Molecular cloning and functional analysis of Pi65
In our previous work, Pi65(t) was mapped between InDel-1 and SNP-4 on the short arm of chromosome 11 (Zheng et al. 2016); within this interval, Os11g0694500, Os11g0694600, Os11g0694850 and Os11g0695000 were found to contain LRR domains. For Os11g0694500 and Os11g0695000, no sequence difference was observed between the parents. Moreover, these two putative genes showed no difference in expression in GY129 and LX1 and could thus be excluded as candidates for Pi65. In contrast, the other two candidate genes, Os11g0694600 and Os11g0694850, showed sequence polymorphisms between the two parents. Therefore, Os11g0694600-R and Os11g0694850-R were subjected to further functional analysis.
Using a CRISPR/Cas9 gene mutation strategy, we designed two gene-specific sgRNAs to target Os11g0694600-R and Os11g0694850-R (Figs. 1a and S1a). Agrobacterium-mediated transformation was used to generate 12 and 4 T0 transgenic lines with the knockout of Os11g0694600-R or Os11g0694850-R, respectively. Six editing types of Os11g0694600-R (KO-B 1–6) (Fig. 1b) and two editing types of Os11g0694850-R (KO-C 1–2) were obtained (Fig. S1). Homozygous mutants for these two genes in generation T1 were selected for inoculation identification.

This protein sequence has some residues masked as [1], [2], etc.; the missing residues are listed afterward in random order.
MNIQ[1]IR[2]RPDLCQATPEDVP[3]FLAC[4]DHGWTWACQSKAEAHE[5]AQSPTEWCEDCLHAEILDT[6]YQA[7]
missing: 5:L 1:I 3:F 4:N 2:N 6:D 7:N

Then, we performed rice blast inoculation, and the results showed that in the GY129 background, when Os11g0694850-R was knocked out, the mutants were still resistant to the M. oryzae isolate of QY-13 (Fig. 1b). However, when Os11g0694600-R was knocked out, the mutants became susceptible to QY-13. A comparison of the lesion areas of GY129 and Pi65KO after inoculation showed that the lesion area of GY129 was significantly smaller than that of Pi65KO (Fig. 1b). To further determine the function of Os11g0694600-R, we generated an Os11g0694600-R overexpression vector and transformed it into the susceptible rice variety LX1 and transgenic lines were obtained. The rice blast inoculation results indicated that the transgenic lines were all resistant to QY-13 (Fig. 1c). The above results suggested that Os11g0694600-R was the rice blast resistance gene Pi65.
Sequence structure of Pi65